With all the recent talk about moving in labor and why it helps, we wanted to share 9 of the most common and beneficial movements for labor and birth.
Standing – Standing helps your body work best with gravity during labor, allowing baby to rotate and move down your birth canal, readying for birth.
Walking – Walking is wonderful in early and active labor. It can intensify contractions, is gravity positive, and acts as a distraction to help you cope with labor. One word of caution, however: don’t over exert yourself by walking at length to “jump start” labor — usually, labor will happen when your baby and body are ready. Tiring yourself out by walking miles around your neighborhood in early labor could deplete you of the energy that’s needed later in active labor and birth.
Stair climbing – If your labor has stalled or if you are experiencing “back labor” due to a posterior baby, you may have a baby who needs extra coaxing to rotate in the optimal position for birth. Climbing stairs opens your pelvis, allowing baby to come down and further engage, pressing on your cervix to facilitate dilation. The back-and-forth uneven tilting motion that stair climbing causes also helps baby shift and rotate. If possible and safe, climb steps two at a time.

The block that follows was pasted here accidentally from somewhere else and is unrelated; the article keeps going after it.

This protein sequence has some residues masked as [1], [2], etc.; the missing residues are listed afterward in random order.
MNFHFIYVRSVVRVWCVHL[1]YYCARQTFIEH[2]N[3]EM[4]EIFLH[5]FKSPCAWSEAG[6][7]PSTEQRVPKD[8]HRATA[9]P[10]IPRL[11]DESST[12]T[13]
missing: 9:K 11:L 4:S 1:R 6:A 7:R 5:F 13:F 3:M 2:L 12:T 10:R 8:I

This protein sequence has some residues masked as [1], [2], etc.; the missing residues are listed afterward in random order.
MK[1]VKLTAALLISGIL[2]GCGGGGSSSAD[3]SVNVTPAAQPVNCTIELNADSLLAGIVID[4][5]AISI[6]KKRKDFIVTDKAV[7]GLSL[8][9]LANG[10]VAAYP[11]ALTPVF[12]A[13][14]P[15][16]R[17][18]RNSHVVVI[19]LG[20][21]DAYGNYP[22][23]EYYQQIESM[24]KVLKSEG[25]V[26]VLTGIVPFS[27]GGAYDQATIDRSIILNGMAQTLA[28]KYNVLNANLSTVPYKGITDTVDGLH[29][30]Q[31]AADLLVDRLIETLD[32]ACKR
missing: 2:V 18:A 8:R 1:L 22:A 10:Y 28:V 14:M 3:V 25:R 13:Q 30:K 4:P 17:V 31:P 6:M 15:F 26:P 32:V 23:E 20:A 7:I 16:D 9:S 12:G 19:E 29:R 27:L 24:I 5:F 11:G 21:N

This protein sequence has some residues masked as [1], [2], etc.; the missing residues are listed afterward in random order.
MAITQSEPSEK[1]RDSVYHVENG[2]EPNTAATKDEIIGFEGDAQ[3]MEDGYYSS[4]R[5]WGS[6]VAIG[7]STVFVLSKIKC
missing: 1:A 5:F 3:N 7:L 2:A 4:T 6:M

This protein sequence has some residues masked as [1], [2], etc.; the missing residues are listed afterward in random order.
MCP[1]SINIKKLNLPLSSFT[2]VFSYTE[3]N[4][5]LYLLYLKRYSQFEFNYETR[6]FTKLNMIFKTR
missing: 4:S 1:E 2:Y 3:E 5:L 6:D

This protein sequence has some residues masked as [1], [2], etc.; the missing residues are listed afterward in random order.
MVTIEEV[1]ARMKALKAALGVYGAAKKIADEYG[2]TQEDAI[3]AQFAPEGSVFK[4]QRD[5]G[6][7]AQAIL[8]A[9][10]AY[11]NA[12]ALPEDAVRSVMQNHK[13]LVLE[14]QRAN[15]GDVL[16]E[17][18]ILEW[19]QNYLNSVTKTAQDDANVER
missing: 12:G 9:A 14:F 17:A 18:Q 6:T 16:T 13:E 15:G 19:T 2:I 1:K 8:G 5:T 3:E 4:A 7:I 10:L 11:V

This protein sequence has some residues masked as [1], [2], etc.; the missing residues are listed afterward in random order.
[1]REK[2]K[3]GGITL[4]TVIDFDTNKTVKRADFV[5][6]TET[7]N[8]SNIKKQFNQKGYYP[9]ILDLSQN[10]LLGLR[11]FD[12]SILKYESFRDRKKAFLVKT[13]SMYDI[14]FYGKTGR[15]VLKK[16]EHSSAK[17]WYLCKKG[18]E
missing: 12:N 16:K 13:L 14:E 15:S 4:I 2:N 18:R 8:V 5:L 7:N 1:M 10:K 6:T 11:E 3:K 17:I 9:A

Hip circles/rocking on a ball – Sitting on an exercise/yoga/birth ball often feels wonderful in labor. It allows you to maintain an upright position while giving your legs a rest. To stay active while on the ball, open your legs wide (for stability and to open your pelvis) and do hip circles, alternating to the left and right. For a similar effect, you can also do pelvic tilts, rocking forward and back.
Lunges – Similar to stair climbing, lunging (one at a time, held in position for a few contractions) opens your pelvis and allows more room for baby to rotate and descend. Be sure to lunge safely, with support from your partner or doula. For more details on how best to use a lunge during labor, check out the description on Spinning Babies.
Squatting – Squatting widens your pelvic opening significantly, and can help in labor by making contractions more effective, speeding up labor, and allowing room for baby to descend. There are many ways to squat during labor — supported by a partner, with a rebozo, with a squat bar, holding onto an exercise ball. Childbirth classes are great for teaching you the many ways to squat (and several other movements!) during labor.
Side lying – While it isn’t very “active,” getting into a side lying position can be beneficial when used as a tool to rest in labor or slow down labor.
Kneeling/all fours – Kneeling or all fours/hands and knees positions can help bring relief from back labor and can be excellent positions for giving birth. One of the wonderful benefits of this position is that it gives your partner or doula access to your back and hips for massage, counter pressure, and the double hip squeeze.
Rolling over – If you have an epidural during labor and birth, it’s still possible — and important! — to remain as mobile as possible. With the help of a support person or your care provider, change positions every 30 minutes. Penny Simkin developed a sequence of 6 positions, called the “rollover,” to promote mobility when laboring with an epidural.